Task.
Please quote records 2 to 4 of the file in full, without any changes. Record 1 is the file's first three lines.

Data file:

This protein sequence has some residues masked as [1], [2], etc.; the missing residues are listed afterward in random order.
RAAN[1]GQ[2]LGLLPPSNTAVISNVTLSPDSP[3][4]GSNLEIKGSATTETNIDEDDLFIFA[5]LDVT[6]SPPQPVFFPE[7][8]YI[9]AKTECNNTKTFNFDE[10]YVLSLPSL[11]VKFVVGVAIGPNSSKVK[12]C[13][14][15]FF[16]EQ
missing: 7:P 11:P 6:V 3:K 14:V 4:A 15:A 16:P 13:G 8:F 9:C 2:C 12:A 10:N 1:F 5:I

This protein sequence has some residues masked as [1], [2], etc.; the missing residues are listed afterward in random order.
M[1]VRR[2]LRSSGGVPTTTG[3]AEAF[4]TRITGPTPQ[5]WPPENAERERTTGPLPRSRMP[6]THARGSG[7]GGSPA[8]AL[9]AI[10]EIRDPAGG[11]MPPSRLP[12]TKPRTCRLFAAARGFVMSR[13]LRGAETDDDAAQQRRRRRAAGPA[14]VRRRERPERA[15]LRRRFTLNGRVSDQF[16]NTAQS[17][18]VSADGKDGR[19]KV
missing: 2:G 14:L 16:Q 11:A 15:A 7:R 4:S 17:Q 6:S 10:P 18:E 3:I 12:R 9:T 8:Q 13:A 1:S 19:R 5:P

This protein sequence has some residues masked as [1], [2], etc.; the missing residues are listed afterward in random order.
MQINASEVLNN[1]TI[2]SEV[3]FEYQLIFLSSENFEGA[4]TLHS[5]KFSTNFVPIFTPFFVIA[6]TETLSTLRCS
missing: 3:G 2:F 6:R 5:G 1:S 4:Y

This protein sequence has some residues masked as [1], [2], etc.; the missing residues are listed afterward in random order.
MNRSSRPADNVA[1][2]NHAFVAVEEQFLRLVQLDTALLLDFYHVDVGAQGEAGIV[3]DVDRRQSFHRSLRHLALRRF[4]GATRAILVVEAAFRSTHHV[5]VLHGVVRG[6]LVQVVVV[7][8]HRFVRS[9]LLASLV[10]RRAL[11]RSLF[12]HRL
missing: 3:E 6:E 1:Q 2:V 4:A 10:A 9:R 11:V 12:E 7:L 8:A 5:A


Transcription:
This protein sequence has some residues masked as [1], [2], etc.; the missing residues are listed afterward in random order.
M[1]VRR[2]LRSSGGVPTTTG[3]AEAF[4]TRITGPTPQ[5]WPPENAERERTTGPLPRSRMP[6]THARGSG[7]GGSPA[8]AL[9]AI[10]EIRDPAGG[11]MPPSRLP[12]TKPRTCRLFAAARGFVMSR[13]LRGAETDDDAAQQRRRRRAAGPA[14]VRRRERPERA[15]LRRRFTLNGRVSDQF[16]NTAQS[17][18]VSADGKDGR[19]KV
missing: 2:G 14:L 16:Q 11:A 15:A 7:R 4:S 17:Q 6:S 10:P 18:E 3:I 12:R 9:T 8:Q 13:A 1:S 19:R 5:P

This protein sequence has some residues masked as [1], [2], etc.; the missing residues are listed afterward in random order.
MQINASEVLNN[1]TI[2]SEV[3]FEYQLIFLSSENFEGA[4]TLHS[5]KFSTNFVPIFTPFFVIA[6]TETLSTLRCS
missing: 3:G 2:F 6:R 5:G 1:S 4:Y

This protein sequence has some residues masked as [1], [2], etc.; the missing residues are listed afterward in random order.
MNRSSRPADNVA[1][2]NHAFVAVEEQFLRLVQLDTALLLDFYHVDVGAQGEAGIV[3]DVDRRQSFHRSLRHLALRRF[4]GATRAILVVEAAFRSTHHV[5]VLHGVVRG[6]LVQVVVV[7][8]HRFVRS[9]LLASLV[10]RRAL[11]RSLF[12]HRL
missing: 3:E 6:E 1:Q 2:V 4:A 10:A 9:R 11:V 12:E 7:L 8:A 5:A